This can make you feel like you have to also live the same lifestyle. If you’re not making enough money to comfortably afford the said lifestyle, you are likely to sacrifice your retirement savings to keep up. But while living within your means isn’t always glamorous, it is definitely smart. You don’t want to spend your whole life pretending to be rich and retire into poverty.

Rather than going on fancy vacations and buying flashy cars, try being content with what you can comfortably afford. Create a realistic budget and stay within it. You can save up for luxurious vacations and fancy gadgets without dipping into your retirement nest-egg.

Having the wrong saving priorities

You might be saving money, but if you don’t have the right priorities, you run the risk of retiring poor.

One of the most common mistakes parents make is prioritising saving for their children’s college education over their own retirement.

But if you don’t have enough money, your children can take out loans to finance their college education. They might also benefit from grants and scholarships, or partly finance their education by having jobs. But if you don’t have enough saved for retirement, there’s no loan or grant to bail you out.

It is unwise to expect that your adult children will take care of you in retirement. Firstly, there’s no telling if your children will be empathetic with your situation or even be in a position to help.

Your children will have their own financial responsibilities and like everyone else, they run the risk of unemployment, medical emergencies, and having underperforming businesses. In worst case scenarios, you might even end up having to support your adult children in your old age.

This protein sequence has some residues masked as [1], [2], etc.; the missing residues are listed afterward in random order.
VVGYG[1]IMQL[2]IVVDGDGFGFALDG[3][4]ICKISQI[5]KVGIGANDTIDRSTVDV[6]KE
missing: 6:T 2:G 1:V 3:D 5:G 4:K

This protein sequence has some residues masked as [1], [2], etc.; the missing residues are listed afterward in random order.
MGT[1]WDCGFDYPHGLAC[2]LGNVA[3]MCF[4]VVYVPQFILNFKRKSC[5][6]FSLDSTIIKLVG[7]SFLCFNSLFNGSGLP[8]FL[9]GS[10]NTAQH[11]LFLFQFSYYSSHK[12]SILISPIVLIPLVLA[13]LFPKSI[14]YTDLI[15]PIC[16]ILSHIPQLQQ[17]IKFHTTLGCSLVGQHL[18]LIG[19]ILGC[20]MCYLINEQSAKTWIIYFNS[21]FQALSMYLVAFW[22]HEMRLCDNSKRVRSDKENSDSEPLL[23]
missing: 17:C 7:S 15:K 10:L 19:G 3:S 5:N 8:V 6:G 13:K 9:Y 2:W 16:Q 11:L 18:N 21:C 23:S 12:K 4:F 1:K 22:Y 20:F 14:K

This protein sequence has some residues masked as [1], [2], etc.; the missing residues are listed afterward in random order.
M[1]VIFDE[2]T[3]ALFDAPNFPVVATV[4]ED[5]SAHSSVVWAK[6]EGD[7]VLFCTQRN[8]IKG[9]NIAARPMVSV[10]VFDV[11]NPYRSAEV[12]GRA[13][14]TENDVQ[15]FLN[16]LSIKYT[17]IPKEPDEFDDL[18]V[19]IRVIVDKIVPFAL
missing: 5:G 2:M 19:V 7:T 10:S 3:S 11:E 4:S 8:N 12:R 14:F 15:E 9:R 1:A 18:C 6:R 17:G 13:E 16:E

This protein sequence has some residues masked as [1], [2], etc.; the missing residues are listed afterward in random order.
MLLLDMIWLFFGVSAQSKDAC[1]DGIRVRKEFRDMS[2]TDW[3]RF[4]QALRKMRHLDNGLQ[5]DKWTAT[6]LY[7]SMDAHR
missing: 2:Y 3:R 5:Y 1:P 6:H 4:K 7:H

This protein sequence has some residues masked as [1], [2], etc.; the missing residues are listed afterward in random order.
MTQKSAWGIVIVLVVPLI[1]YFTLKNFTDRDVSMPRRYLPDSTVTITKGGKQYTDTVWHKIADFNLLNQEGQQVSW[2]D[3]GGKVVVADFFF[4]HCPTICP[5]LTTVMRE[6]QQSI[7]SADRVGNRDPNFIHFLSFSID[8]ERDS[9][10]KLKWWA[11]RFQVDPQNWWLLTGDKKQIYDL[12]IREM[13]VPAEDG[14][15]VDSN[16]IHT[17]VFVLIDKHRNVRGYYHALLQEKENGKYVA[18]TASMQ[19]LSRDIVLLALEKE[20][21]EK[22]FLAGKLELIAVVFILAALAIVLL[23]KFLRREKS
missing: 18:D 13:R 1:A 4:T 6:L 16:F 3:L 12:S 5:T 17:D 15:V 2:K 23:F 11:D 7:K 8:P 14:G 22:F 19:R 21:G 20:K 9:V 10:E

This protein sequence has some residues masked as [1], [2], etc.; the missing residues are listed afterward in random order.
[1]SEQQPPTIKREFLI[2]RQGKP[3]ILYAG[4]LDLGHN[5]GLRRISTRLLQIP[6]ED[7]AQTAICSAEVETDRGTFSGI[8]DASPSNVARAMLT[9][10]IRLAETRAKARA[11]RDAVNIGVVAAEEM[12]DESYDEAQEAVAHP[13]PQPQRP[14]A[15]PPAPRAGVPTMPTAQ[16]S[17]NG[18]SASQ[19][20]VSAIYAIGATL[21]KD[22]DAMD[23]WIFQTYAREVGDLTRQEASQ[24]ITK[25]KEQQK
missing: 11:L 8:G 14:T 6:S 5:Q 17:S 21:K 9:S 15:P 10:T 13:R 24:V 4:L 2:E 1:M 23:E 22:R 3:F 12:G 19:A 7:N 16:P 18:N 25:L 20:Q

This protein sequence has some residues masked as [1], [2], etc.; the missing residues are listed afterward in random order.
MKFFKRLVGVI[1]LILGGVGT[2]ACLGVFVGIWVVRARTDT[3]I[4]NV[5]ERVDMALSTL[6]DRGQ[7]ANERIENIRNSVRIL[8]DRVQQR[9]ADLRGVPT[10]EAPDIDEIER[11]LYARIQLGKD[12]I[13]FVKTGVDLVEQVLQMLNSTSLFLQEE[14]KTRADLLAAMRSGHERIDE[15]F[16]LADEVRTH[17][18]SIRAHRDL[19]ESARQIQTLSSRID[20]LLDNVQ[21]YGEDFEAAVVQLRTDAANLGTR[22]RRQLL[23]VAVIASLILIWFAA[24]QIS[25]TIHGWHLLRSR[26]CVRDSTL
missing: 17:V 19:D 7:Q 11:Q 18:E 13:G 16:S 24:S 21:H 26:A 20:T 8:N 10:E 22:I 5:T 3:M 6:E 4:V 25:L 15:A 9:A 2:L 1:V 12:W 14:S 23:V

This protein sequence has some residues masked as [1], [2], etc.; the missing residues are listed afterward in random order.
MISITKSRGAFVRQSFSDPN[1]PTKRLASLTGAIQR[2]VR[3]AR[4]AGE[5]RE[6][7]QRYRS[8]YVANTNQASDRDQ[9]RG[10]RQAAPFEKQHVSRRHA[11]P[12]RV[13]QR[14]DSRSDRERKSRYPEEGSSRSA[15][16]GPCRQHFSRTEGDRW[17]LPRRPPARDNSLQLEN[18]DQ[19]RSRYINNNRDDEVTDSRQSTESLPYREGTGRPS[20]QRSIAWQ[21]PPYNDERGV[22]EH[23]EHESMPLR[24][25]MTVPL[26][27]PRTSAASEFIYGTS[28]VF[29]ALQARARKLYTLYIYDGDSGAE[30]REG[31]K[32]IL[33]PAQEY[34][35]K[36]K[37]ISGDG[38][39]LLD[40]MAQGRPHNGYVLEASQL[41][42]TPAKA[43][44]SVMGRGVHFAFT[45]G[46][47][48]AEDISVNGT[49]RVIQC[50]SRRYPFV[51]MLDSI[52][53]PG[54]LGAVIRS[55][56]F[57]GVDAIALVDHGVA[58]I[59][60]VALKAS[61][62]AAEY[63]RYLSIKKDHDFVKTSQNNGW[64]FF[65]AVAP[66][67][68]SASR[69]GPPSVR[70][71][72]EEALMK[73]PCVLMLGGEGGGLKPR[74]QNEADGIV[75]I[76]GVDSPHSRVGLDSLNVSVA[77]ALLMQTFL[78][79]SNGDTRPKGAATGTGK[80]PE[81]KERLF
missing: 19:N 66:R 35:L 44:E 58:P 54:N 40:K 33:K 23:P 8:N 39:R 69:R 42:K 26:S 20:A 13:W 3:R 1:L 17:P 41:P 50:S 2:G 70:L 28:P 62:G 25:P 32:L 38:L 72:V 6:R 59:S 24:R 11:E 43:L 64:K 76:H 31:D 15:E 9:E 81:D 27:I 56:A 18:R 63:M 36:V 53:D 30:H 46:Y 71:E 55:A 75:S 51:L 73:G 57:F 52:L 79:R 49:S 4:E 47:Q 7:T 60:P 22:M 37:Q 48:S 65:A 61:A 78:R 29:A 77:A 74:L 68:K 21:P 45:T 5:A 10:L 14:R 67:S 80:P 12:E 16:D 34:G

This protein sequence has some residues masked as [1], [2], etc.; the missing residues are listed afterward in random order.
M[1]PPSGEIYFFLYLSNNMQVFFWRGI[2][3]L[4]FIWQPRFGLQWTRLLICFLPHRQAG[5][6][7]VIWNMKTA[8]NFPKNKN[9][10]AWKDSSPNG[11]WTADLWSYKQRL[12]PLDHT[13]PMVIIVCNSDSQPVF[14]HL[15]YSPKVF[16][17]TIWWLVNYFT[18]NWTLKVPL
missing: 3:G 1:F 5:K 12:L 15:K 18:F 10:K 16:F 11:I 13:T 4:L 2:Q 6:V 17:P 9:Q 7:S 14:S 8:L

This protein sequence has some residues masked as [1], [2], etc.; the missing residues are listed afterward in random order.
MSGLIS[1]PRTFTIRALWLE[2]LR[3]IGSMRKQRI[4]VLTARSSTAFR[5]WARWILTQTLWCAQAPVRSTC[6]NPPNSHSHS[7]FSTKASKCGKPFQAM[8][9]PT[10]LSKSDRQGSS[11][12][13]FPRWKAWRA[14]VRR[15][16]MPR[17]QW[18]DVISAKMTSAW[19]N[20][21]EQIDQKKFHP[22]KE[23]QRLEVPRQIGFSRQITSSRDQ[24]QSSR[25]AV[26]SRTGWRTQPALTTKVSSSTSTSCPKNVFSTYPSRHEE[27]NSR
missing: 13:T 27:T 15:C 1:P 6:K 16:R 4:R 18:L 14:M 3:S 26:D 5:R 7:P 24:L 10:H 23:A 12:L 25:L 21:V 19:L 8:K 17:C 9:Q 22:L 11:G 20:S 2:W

For these reasons, always prioritise your retirement savings over saving for your children’s college education. If you have enough going into your retirement fund, you can channel the rest of your savings into other savings accounts for children’s education, vacations, fancy gadgets and so on.

Having a lot of debt

When you’re approaching retirement, you should have as little debt as possible. In retirement, your income will be lower and if you’re channeling a significant part of it into clearing debts, your retirement life might not be as comfortable as you’d hoped.

Work on paying off all major debt (such as mortgage and car loan) as you approach retirement. Clearing off these debts in time might mean working a part time job for a while or cutting back on your spending some more.

Whatever it takes, make sure that you’re not going into retirement with the weight of big debts on your neck.

Failing to invest effectively

You might be putting away good amount of money each year for your retirement. But if you’re not deploying these funds effectively, they can underperform and underserve you.

To get the best results, it is always advisable to work with an experienced and trustworthy investing professional. They will help you choose the best investments to keep your retirement plan on track.


Money Jobs Career 2019 Retirement Confidence Survey